MACKINAC ISLAND - Michigan Gov. Gretchen Whitmer signed the bipartisan bill aimed at lowering auto insurance rates during the Mackinac Policy Conference on Thursday.
Whitmer, along with Republican leaders, agreed to a deal to lower auto insurance premiums in the state, which are the highest in the U.S, last week. The Michigan Legislature passed the bill on Friday.
“By signing this legislation, we are providing relief to millions of drivers across the state and guaranteeing a better auto insurance system for everyone,” Whitmer said. “This historic deal shows that, when we put party aside, we can find common ground on our state’s toughest issues to provide realistic and affordable coverage options for drivers across Michigan.”
According to the governor's office, Senate Bill 1 "reforms a broken auto insurance system and offers historic protections for drivers across our state" and will save drivers money by:
- Guaranteeing lower rates for drivers for eight years;
- Protecting people’s choice to pick their own Personal Injury Protection (PIP) options with coinciding PIP rate reductions, offering unlimited coverage (10% PIP reduction), $500K coverage (20% PIP reduction), $250K coverage (35% PIP reduction), $50K coverage for Medicaid eligible recipients (45% PIP reduction), or a complete opt out for seniors or anyone with sufficient private insurance (100% PIP reduction).
- Increasing consumer protections by banning companies from using non-driving factors, such as ZIP code, FICO score, gender, marital status, occupation, education attainment, and homeownership, to set rates.
- Setting fee schedules for hospitals and providers to prevent overcharging for auto-related injuries.
Michigan is the only state to require that drivers buy unlimited personal injury protection benefits with their auto insurance policy. Lawmakers want to let motorists forego full coverage if they have other health insurance to handle their crash injuries, and to stop forcing car insurers to reimburse much more for treatment than health insurers do.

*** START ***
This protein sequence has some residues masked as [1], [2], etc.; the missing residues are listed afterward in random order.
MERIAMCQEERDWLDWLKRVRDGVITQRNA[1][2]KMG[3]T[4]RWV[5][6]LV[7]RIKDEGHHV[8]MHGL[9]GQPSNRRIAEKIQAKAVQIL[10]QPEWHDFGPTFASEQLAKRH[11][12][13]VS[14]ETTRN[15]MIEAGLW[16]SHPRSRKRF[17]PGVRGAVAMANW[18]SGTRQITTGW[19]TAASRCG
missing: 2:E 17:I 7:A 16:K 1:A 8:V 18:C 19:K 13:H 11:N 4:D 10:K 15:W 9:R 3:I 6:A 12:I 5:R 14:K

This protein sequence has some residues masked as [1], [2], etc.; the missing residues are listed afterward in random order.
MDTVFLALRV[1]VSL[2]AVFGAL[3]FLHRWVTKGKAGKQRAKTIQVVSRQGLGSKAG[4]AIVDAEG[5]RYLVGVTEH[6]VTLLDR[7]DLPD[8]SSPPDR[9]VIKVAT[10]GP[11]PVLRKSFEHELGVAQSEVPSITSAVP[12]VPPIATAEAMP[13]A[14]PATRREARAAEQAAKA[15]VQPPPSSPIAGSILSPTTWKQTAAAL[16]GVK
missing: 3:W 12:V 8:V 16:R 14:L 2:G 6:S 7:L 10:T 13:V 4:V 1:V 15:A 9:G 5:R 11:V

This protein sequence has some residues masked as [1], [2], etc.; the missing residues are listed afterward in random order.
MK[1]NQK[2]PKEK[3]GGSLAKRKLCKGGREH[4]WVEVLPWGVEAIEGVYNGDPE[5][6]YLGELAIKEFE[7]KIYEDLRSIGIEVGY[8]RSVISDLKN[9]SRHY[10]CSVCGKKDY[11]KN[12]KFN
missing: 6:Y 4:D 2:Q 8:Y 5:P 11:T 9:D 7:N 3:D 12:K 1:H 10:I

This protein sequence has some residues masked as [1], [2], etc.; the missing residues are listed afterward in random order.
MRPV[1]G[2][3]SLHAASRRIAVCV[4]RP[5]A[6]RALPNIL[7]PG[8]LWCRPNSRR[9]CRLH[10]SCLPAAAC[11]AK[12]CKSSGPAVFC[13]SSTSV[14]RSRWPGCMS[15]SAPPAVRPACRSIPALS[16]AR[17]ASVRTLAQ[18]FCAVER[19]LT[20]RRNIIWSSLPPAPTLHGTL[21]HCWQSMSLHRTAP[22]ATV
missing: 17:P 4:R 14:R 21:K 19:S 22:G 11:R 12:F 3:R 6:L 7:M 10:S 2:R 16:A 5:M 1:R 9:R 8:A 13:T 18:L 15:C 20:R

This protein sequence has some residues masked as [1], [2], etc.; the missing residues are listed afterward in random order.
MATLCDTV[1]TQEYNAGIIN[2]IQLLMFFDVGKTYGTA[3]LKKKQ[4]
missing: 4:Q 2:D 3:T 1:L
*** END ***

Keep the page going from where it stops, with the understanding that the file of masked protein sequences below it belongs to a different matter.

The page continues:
The average premium in Michigan - which is $2,693, according to the most recent report from The Zebra, an insurance comparison website - is 83% higher than the national average of $1,470. Detroit's premium on average is $5,464, far surpassing any other U.S. city.
Detroit Mayor Mike Duggan, who filed a lawsuit last year asking that the 1973 no-fault law be declared unconstitutional for failing to provide fair and equitable insurance rates, said the bipartisan agreement is "outstanding" and "will cut rates for Michigan drivers significantly."
The compromise came the same week that billionaire businessman Dan Gilbert took initial steps toward launching a ballot drive as a "failsafe" in case the Legislature and governor did not enact legislation. The move would have enabled GOP lawmakers to overhaul the insurance law without having to worry about a gubernatorial veto.
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